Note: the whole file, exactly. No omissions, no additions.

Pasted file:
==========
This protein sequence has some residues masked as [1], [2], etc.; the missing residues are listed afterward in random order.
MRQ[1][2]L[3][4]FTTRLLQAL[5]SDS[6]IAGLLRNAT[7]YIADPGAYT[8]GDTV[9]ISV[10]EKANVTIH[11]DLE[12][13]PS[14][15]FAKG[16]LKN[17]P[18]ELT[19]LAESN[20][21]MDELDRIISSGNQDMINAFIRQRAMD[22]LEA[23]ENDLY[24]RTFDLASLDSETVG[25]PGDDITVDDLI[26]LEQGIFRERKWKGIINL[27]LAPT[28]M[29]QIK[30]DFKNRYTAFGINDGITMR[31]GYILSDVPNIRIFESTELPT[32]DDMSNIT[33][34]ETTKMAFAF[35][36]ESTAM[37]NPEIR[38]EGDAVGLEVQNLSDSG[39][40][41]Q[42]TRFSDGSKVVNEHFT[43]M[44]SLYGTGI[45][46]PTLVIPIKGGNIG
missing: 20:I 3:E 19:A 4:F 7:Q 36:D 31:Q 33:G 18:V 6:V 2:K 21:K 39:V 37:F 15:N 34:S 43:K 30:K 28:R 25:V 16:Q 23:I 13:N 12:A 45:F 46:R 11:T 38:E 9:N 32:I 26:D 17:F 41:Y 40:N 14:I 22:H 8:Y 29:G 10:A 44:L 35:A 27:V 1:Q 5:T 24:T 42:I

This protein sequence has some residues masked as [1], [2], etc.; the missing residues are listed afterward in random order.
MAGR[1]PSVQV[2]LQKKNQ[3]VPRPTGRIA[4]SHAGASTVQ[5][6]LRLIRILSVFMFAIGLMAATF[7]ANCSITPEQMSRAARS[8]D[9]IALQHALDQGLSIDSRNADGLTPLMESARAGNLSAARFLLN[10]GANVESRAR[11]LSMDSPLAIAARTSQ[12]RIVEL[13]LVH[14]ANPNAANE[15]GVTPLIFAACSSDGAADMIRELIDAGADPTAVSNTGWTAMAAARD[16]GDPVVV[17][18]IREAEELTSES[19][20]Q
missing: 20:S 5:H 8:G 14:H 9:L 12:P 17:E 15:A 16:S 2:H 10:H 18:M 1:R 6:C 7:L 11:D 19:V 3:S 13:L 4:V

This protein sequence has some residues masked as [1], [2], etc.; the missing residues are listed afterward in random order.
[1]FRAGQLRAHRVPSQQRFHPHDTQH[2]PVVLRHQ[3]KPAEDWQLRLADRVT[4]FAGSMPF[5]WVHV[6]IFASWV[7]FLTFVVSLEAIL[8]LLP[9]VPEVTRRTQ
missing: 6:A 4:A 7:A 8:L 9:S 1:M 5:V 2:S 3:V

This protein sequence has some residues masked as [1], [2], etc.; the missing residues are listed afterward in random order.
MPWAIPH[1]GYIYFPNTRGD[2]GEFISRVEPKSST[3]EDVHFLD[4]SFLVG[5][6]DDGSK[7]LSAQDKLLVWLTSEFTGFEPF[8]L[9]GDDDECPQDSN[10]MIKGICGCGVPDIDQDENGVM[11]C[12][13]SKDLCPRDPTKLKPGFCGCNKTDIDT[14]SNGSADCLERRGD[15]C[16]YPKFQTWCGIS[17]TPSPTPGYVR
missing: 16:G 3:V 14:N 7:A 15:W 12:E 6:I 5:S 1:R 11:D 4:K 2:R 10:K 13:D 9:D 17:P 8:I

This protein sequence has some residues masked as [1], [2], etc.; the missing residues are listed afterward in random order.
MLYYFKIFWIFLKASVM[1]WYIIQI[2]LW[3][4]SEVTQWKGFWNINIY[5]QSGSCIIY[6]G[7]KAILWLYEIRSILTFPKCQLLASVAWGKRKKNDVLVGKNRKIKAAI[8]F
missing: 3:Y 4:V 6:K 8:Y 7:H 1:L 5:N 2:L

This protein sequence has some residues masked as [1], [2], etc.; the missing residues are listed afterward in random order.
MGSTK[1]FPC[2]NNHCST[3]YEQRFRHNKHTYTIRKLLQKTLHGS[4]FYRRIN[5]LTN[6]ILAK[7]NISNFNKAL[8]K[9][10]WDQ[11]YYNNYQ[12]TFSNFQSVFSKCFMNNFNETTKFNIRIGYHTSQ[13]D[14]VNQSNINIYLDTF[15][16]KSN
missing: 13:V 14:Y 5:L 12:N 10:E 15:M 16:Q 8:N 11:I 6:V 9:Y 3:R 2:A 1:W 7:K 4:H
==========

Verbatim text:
This protein sequence has some residues masked as [1], [2], etc.; the missing residues are listed afterward in random order.
MRQ[1][2]L[3][4]FTTRLLQAL[5]SDS[6]IAGLLRNAT[7]YIADPGAYT[8]GDTV[9]ISV[10]EKANVTIH[11]DLE[12][13]PS[14][15]FAKG[16]LKN[17]P[18]ELT[19]LAESN[20][21]MDELDRIISSGNQDMINAFIRQRAMD[22]LEA[23]ENDLY[24]RTFDLASLDSETVG[25]PGDDITVDDLI[26]LEQGIFRERKWKGIINL[27]LAPT[28]M[29]QIK[30]DFKNRYTAFGINDGITMR[31]GYILSDVPNIRIFESTELPT[32]DDMSNIT[33][34]ETTKMAFAF[35][36]ESTAM[37]NPEIR[38]EGDAVGLEVQNLSDSG[39][40][41]Q[42]TRFSDGSKVVNEHFT[43]M[44]SLYGTGI[45][46]PTLVIPIKGGNIG
missing: 20:I 3:E 19:A 4:F 7:Q 36:D 31:Q 33:G 18:V 6:V 2:K 21:K 39:V 37:F 15:N 34:S 43:K 30:K 28:R 25:V 16:Q 23:I 13:N 12:A 45:F 46:R 11:T 38:E 9:N 32:I 26:D 17:F 41:Y 40:N 14:I 22:H 8:Y 29:G 10:A 44:L 35:A 27:V 1:Q 5:T 24:T 42:I

This protein sequence has some residues masked as [1], [2], etc.; the missing residues are listed afterward in random order.
MAGR[1]PSVQV[2]LQKKNQ[3]VPRPTGRIA[4]SHAGASTVQ[5][6]LRLIRILSVFMFAIGLMAATF[7]ANCSITPEQMSRAARS[8]D[9]IALQHALDQGLSIDSRNADGLTPLMESARAGNLSAARFLLN[10]GANVESRAR[11]LSMDSPLAIAARTSQ[12]RIVEL[13]LVH[14]ANPNAANE[15]GVTPLIFAACSSDGAADMIRELIDAGADPTAVSNTGWTAMAAARD[16]GDPVVV[17][18]IREAEELTSES[19][20]Q
missing: 20:S 5:H 8:G 14:H 9:L 12:P 17:E 15:A 16:S 2:H 10:H 18:M 1:R 6:C 7:L 11:D 19:V 3:S 13:L 4:V

This protein sequence has some residues masked as [1], [2], etc.; the missing residues are listed afterward in random order.
[1]FRAGQLRAHRVPSQQRFHPHDTQH[2]PVVLRHQ[3]KPAEDWQLRLADRVT[4]FAGSMPF[5]WVHV[6]IFASWV[7]FLTFVVSLEAIL[8]LLP[9]VPEVTRRTQ
missing: 6:A 4:A 7:A 8:L 9:S 1:M 5:V 2:S 3:V

This protein sequence has some residues masked as [1], [2], etc.; the missing residues are listed afterward in random order.
MPWAIPH[1]GYIYFPNTRGD[2]GEFISRVEPKSST[3]EDVHFLD[4]SFLVG[5][6]DDGSK[7]LSAQDKLLVWLTSEFTGFEPF[8]L[9]GDDDECPQDSN[10]MIKGICGCGVPDIDQDENGVM[11]C[12][13]SKDLCPRDPTKLKPGFCGCNKTDIDT[14]SNGSADCLERRGD[15]C[16]YPKFQTWCGIS[17]TPSPTPGYVR
missing: 16:G 3:V 14:N 7:A 15:W 12:E 6:I 5:S 1:R 11:D 4:K 2:R 10:K 13:D 9:D 17:P 8:I

This protein sequence has some residues masked as [1], [2], etc.; the missing residues are listed afterward in random order.
MLYYFKIFWIFLKASVM[1]WYIIQI[2]LW[3][4]SEVTQWKGFWNINIY[5]QSGSCIIY[6]G[7]KAILWLYEIRSILTFPKCQLLASVAWGKRKKNDVLVGKNRKIKAAI[8]F
missing: 3:Y 4:V 6:K 8:Y 7:H 1:L 5:N 2:L

This protein sequence has some residues masked as [1], [2], etc.; the missing residues are listed afterward in random order.
MGSTK[1]FPC[2]NNHCST[3]YEQRFRHNKHTYTIRKLLQKTLHGS[4]FYRRIN[5]LTN[6]ILAK[7]NISNFNKAL[8]K[9][10]WDQ[11]YYNNYQ[12]TFSNFQSVFSKCFMNNFNETTKFNIRIGYHTSQ[13]D[14]VNQSNINIYLDTF[15][16]KSN
missing: 13:V 14:Y 5:L 12:N 10:E 15:M 16:Q 8:N 11:I 6:V 9:Y 3:R 2:A 1:W 7:K 4:H